News And Events

OCIA Family Spotlight: Hunt & Behrens

Thursday, February 12, 2015

Premiums for organic products come at a cost to more than just customers.

An organic product's price has been affected at many points before it reaches its final customer. Organic certification is a lesser-known cost, but one that is increasing in the growing organic market. Certified-organic operators caught between more income and increased costs had a chance for relief in 2014.

The U.S. 2014 Farm Bill increased funding for the Organic Certification Cost Share Program, which covers up to 75 percent or up to $750 of certification costs for applicants. That covers only about 10 percent of USDA National Organic Program certification costs for Hunt & Behrens, Inc., said John Martin, the animal-feed processor's formulating nutritionist.

"Every little bit count," he said.

Hunt & Behrens in Petaluma, Calif., has had a long-standing goal to provide "the best feed at a minimum fee" that sometimes puts it at odds with increased costs. Feed prices are competitive in the patchwork rural and urban area north of San Francisco and companies like Hunt & Behrens still have to deliver service, Martin said.

Hunt & Behrens' goal for high quality and low fees developed as business grew. Company namesakes Marvin Hunt and Carl Behrens built a feed mill along a river near downtown Petaluma in 1921, according to the company's website. Hunt & Behrens adapted to the nutrient needs of its customers who raised dairy and beef cattle, chickens, sheep, turkeys and pigs. The processor moved to a larger facility on Lakeville Street and was able to deliver bulk, mixed feeds, which lowered costs more for Hunt & Behrens' customers.

Hunt & Behrens in 1920s.

Hunt & Behrens, Inc., in Petaluma, Calif., in the 1920s. Photo courtesy of John Martin.

Organic feed became a bigger part of the business as customers in Sonoma and Marin counties looked for a reliable supply of local, sustainably produced feed, Martin said. Dairies in the area started certifying organic in the 1990s, with about 75 percent of the dairies certified today. Hunt & Behrens became certified organic through the Organic Crop Improvement Association in 2002. Martin said he thought organic rules made many Hunt & Behrens customers put emphasis on preventing animal diseases through good nutrition and husbandry. That quality focus would reach end consumers in organic meat, milk and egg products.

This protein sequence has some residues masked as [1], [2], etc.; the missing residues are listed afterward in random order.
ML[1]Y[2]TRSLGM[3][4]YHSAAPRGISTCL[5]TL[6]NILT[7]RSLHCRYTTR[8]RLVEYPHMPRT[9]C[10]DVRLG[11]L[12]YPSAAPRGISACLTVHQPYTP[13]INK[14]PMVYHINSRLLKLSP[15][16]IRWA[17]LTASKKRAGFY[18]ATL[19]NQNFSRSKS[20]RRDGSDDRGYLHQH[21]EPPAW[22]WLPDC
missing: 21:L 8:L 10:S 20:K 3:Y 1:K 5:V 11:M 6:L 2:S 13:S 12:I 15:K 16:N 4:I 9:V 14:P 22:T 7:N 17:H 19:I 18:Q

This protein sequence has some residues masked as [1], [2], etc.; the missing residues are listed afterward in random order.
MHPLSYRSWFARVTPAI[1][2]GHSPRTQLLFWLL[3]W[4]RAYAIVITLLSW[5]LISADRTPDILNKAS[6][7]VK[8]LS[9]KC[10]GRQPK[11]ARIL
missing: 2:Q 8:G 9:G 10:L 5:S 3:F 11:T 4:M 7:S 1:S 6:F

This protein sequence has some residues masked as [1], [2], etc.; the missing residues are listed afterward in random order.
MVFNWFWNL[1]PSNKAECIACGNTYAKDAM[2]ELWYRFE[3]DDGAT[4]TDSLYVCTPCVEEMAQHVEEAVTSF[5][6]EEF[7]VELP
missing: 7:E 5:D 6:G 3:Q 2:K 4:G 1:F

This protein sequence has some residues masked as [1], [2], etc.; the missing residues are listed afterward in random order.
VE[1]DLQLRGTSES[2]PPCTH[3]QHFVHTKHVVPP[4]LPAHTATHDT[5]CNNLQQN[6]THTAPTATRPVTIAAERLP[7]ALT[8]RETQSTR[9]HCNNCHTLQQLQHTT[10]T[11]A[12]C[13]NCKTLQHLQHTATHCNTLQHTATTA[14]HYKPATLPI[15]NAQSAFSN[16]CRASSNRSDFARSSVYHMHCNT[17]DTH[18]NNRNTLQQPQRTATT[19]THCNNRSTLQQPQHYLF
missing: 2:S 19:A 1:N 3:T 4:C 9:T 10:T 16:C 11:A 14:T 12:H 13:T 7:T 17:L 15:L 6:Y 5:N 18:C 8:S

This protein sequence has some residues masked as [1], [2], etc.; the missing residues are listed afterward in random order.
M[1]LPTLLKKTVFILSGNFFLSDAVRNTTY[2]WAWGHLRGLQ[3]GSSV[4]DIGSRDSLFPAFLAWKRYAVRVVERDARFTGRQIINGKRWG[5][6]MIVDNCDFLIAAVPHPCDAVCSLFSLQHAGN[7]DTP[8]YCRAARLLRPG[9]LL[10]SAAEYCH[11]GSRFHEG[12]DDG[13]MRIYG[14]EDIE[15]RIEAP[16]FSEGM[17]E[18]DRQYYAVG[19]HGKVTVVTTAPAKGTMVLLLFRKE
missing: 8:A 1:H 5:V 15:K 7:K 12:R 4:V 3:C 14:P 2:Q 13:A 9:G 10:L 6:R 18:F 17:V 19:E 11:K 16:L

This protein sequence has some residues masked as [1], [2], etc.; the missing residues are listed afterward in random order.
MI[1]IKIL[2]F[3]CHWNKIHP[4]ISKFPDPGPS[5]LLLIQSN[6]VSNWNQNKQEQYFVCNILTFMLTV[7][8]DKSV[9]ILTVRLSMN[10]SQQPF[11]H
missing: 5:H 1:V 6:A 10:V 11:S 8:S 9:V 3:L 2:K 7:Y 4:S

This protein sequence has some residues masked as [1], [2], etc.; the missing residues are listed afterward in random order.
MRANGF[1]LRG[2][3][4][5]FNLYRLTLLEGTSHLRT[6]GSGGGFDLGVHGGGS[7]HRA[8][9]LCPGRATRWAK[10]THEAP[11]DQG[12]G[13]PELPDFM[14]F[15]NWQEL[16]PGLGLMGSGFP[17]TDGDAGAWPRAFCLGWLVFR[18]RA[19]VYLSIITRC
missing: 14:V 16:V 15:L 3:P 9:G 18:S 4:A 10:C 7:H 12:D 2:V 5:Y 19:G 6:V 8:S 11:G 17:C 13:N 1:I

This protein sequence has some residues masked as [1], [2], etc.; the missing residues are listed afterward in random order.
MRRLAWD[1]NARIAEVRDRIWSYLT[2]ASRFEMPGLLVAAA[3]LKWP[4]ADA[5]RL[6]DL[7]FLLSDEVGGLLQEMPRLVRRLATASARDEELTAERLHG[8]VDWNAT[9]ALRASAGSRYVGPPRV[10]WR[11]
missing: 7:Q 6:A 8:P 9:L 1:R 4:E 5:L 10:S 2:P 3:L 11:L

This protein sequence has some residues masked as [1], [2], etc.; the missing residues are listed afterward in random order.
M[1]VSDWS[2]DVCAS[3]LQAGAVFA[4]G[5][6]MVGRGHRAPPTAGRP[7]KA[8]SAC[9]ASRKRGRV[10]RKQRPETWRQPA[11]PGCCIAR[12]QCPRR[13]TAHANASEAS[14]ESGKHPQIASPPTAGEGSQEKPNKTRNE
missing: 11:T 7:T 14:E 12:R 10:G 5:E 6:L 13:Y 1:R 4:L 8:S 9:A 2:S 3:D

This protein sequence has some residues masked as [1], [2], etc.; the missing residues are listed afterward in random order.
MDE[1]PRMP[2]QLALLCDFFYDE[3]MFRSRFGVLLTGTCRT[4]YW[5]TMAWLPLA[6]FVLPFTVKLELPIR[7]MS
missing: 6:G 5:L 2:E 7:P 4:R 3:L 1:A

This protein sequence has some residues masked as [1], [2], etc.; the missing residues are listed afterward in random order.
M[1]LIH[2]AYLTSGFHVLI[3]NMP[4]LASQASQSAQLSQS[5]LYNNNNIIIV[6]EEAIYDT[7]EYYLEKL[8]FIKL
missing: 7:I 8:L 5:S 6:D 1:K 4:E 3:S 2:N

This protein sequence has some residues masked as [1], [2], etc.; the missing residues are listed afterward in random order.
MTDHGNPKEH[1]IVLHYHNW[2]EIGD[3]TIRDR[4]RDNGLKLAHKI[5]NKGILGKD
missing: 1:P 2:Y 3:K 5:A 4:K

"The organic movement has definitely made people look at operations more holistically," he said.

The processor found it fit the demand for local, organic feed with employees known in the community as "Dan and Bob and John that I see at the coffee shop," he said. "That I see downtown."

Martin's own family was a dairy-feed customer of Hunt & Behrens and he became an employee starting in 1998.

People were willing to pay more for organic feed [in a growing market], but Martin had a saying that to have ecological sustainability, you have to start with economic sustainability. The processor's costs went up a tonnage increased since it became certified organic.

"Being organic certified has probably been helpful in that we try to price products fairly," he said. "And we realize our customers need to be profitable."

It's the first time the processor received money for the cost-share program, though it has applied for four or five years. USDA-NOP's 82 accredited certifiers have fees that can extend beyond the certification costs covered by the cost-share program. Those additional fees can cover services some of Hunt & Behrens' organic customers appreciate, such as the added paper trail of OCIA's transaction certificates, Martin said.

Hunt & Behrens at its Lakeville Street address.

Hunt & Behrens, Inc., at its Lakeville Street address in Petaluma, Calif. Photo courtesy of John Martin.

Other costs have come at the company level for Hunt & Behrens. The audit trail required for organic certification pushed the processor to upgrade its computer system that tracks lots for each ingredient that comes in and goes out, Martin said. The system made lot tracking and data collection easier, but it became nearly a full-time job for one of the office staff.

A 2005 USDA Economic Research Service showed there are cheaper places for organic feed than the North Bay area of California, but Martin said his customers are "able to capture the value that organic consumers see in multi-generational family farms, pastures and good farming practices."

The OCIA Family Spotlight is a series of stories about OCIA members, in celebration of the International Year of Family Farming. Look for more stories about OCIA members in 2015, the International Year of Soils.

 

CONTACT

Date Published: February 12, 2015
Author/Title:  Demetria Stephens
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